Special solar modules to make greenhouses climate neutral

Voltiris solar modules

With solar modules splitting the spectrum of light as it enters greenhouses, a Lausanne-based start-up demonstrates that food and energy can be produced simultaneously.

There is no way that Swiss supermarkets could sell tomatoes, cucumbers and many other vegetables all year round without greenhouses. While grocery shoppers certainly like this availability, the flip side of the coin is the huge amount of power it takes to run greenhouses, especially in winter to heat them.

Splitting sunlight

The EPFL start-up Voltiris has developed a technology that makes it possible to feed sunlight to plants and photovoltaic (PV) systems at the same time. It uses solar modules to filter the sunlight, allowing only red and blue light through to the plants below. The 'excess' light – which plants don't need – is concentrated onto small PV cells. According to Voltiris, these special panels generate the same amount of energy as normal, permanently installed PV panels. But unlike the normal panels, the special ones allow the parts of the spectrum through that plants need to grow. The technology allows greenhouse owners to transform their greenhouses into renewable power plants, efficiently control their energy costs, and improve the viability and sustainability of their operations.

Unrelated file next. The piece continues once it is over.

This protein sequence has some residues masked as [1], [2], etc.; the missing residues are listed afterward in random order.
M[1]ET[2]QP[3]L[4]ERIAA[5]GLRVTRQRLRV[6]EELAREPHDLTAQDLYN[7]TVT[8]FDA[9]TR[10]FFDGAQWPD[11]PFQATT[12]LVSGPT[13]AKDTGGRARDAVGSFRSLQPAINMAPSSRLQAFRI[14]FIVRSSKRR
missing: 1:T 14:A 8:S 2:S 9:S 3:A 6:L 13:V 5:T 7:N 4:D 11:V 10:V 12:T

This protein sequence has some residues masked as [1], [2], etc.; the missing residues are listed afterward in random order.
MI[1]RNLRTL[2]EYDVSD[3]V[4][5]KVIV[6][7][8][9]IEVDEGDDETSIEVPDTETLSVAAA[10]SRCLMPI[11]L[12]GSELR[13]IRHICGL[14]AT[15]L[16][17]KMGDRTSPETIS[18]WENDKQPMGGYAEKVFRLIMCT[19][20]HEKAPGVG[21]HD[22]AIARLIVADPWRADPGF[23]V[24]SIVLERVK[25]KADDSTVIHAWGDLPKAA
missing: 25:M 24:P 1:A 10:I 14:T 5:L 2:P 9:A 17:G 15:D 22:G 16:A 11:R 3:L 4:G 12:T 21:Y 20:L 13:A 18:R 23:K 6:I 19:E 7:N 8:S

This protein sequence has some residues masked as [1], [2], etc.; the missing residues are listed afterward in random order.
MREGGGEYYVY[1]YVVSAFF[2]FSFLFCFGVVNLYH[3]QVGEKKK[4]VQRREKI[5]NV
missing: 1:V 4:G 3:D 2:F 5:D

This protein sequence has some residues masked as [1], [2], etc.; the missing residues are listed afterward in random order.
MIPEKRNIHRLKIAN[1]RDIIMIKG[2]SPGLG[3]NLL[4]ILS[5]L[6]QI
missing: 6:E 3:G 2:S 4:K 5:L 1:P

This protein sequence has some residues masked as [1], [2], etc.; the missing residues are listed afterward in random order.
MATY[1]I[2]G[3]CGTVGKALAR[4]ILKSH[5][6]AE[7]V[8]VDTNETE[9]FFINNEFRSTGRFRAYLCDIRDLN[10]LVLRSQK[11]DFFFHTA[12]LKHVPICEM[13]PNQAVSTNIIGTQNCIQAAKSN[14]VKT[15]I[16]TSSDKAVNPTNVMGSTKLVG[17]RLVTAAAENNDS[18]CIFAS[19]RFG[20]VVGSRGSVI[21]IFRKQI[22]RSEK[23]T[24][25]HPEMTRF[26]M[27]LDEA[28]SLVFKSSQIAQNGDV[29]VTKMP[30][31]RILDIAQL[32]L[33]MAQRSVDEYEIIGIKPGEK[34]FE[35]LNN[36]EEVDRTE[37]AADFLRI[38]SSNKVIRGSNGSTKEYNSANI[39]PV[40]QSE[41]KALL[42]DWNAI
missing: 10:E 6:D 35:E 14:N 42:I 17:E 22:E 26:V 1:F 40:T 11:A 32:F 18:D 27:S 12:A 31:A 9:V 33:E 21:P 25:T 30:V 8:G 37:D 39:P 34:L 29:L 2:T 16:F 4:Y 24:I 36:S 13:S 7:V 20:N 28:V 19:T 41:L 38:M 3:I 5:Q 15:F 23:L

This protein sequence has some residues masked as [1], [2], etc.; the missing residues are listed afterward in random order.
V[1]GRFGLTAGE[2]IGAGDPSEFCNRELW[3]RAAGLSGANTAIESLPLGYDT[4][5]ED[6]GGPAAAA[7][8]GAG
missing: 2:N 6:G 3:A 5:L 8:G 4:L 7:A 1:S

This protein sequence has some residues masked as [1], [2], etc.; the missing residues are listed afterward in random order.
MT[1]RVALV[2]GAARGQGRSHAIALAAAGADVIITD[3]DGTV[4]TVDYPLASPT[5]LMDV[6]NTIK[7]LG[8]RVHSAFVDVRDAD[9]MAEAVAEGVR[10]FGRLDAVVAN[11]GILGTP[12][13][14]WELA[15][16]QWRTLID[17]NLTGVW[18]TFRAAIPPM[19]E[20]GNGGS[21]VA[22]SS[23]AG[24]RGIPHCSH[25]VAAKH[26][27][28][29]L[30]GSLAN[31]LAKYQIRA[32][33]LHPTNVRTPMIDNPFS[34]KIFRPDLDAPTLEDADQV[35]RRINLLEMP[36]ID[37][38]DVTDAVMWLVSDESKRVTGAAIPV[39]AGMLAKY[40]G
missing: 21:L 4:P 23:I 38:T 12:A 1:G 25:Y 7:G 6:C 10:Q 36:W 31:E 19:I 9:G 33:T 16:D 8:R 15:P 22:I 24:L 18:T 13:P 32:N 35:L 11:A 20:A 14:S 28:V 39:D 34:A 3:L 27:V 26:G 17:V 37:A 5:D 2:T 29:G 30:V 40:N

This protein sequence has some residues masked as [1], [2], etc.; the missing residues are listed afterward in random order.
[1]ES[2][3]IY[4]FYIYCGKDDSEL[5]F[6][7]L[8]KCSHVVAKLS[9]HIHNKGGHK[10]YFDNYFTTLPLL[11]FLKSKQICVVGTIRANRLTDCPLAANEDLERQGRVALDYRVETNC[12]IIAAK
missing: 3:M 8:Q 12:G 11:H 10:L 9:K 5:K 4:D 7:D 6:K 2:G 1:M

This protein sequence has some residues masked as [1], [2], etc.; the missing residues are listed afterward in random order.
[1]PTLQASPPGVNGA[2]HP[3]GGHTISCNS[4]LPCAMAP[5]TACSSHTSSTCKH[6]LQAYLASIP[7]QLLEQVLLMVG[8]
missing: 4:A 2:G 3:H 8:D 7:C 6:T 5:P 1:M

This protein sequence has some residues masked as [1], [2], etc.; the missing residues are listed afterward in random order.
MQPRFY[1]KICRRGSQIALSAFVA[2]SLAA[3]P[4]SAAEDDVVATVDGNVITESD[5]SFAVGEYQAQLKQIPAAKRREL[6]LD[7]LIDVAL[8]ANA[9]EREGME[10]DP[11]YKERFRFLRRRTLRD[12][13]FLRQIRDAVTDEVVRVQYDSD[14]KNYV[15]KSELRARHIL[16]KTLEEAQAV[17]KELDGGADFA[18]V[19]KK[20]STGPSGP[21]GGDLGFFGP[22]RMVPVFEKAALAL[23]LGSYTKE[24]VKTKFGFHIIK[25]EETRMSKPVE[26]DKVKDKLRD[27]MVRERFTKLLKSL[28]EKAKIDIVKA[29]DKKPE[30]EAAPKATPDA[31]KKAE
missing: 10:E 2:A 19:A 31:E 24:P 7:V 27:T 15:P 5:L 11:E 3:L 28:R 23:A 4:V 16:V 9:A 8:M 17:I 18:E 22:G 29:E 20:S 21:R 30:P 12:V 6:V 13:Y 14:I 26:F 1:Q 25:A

Covering up to 100% of the greenhouse's own energy needs

Following encouraging preliminary results in pilot tests carried out at two greenhouses, a first commercial installation was recently installed in the canton of Graubünden. The company reports that two people performed the entire installation within half a day while the greenhouse was in operation. Such an installation can cover 60–100% of the greenhouse's energy needs, e.g. 4.3 gigawatts per hour annually for a 5-hectar greenhouse, while halving its CO2 emissions. Voltiris says that four more pilot projects in large industrial greenhouses in Switzerland and the Netherlands are planned for the coming year, after which it will bring the product to the market during the second half of 2023.

Voltiris modules transmit 100% of the light crops need, with no decrease in agricultural yield.

Voltiris modules transmit 100% of the light crops need, with no decrease in agricultural yield. 

This invention could make life easier for vegetable producers. When the globally binding climate targets were set, if not earlier, it became clear that vegetable production too must reduce its impact on the climate. One of the largest Swiss retailers has announced that from 2026 onwards only vegetables from climate-neutral greenhouses will find their way into its supermarkets.

Website of Voltiris